In the News: Experts Discuss Impact of Webster Conservatory, Arts on St. Louis Region, Business

Apr. 13, 2018

Recent news media coverage featuring Webster University includes:

Business Journal Experts Table at Webster Highlights Impact of Arts on Culture, Community

Table of Experts on the Impact of the Arts
The table of experts was held at Webster University in March.

An experts roundtable hosted at Webster University last month is featured in this week's edition of the St. Louis Business Journal, with arts leaders from across the region discussing the growth and economic impact of the arts on the region.

Panelists included Marie-Helene Bernard, president and CEO of St. Louis Symphony Orchestra; Gene Dobbs Bradford, president and CEO of Jazz St. Louis; Timothy O'Leary, general director of Opera Theatre Saint Louis; Dennis Reagan, president and CEO of The Muny; Webster University President Beth Stroble; Steven Woolf, artistic director of Repertory Theatre St. Louis.

O’Leary observed the difference between New York, where it was a struggle to get local corporate leaders to invest in local arts institutions, and St. Louis, where he “noticed immediately a totally different tone with the corporate community. ... There’s a spirit of support for the arts and culture in St. Louis that is not about pitting our organizations in competition with one another but really about collaboration and how can we rise together. And that’s been my experience for a decade in St. Louis."

Stroble added, “I think we set that tone as well as the corporate community. Each one of our arts organizations partners with one another, which gives us more artistic opportunity than we would have by ourselves. And that’s part of what our donors understand and support."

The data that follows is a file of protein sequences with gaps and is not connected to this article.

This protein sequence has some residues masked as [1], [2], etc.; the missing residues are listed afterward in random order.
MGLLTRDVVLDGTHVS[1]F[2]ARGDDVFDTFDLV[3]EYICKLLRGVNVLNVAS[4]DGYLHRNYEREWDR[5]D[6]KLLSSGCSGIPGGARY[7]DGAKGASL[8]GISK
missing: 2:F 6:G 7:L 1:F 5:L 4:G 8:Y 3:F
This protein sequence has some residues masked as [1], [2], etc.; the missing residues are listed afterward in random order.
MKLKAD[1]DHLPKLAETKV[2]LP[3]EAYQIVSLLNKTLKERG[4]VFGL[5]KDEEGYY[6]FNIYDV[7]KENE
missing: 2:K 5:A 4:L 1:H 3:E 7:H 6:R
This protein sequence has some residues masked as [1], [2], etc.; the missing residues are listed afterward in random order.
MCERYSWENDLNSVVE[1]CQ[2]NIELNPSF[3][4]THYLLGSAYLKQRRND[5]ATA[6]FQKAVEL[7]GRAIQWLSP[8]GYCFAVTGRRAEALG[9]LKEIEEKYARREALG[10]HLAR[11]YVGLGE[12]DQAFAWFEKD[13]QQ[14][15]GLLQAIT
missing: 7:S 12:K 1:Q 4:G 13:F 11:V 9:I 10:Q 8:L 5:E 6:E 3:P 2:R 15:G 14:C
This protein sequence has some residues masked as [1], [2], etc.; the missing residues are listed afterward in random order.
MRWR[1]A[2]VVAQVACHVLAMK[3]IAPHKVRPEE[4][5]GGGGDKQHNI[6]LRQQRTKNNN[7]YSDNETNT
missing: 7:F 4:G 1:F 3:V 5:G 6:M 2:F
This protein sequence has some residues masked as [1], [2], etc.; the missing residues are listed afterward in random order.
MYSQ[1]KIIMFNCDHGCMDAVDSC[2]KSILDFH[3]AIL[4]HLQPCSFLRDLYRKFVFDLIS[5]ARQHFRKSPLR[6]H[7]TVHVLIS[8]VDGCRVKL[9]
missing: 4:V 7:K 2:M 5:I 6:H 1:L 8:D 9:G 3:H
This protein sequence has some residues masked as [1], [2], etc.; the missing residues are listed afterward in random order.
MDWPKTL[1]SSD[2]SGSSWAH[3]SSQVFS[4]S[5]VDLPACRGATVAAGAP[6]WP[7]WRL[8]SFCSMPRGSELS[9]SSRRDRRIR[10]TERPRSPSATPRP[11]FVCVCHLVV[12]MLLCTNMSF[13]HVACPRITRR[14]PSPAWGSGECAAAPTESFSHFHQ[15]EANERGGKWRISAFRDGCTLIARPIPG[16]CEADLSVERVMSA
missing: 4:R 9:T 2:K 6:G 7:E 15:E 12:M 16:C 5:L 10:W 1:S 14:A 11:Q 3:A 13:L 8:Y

The discussion highlights partnerships among arts and other institutions, the role of arts in unifying fragmented communities, and how the arts have grown -- and draw more attendees than sporting events -- in St. Louis, among many other topics.

Read an edited transcript of the entire panel online here or find it in this week's edition of the Business Journal.

Conservatory as 'Catalyst' as Arts are Good for Business

Conservatory production of "The Tempest"
The arts are good for business, and
Webster's Conservatory is a "catalyst" for 
its success.

A guest commentary by Tony Award winner Terry Schnuck in the same issue of the Business Journal highlighted how "arts are good for business," noting many Webster alumni who've made their mark.

"St. Louis arts and cultural resources contribute to the standing of St. Louis on the world stage, are a “draw” to our region, and, importantly, serve as an economic engine of its own. In 2016, St. Louis’ 160 arts and cultural institutions welcomed nearly 12 million people (surpassing that of all St. Louis professional sports teams combined) generating nearly $230 million in related revenue and almost $58 million in state and local taxes.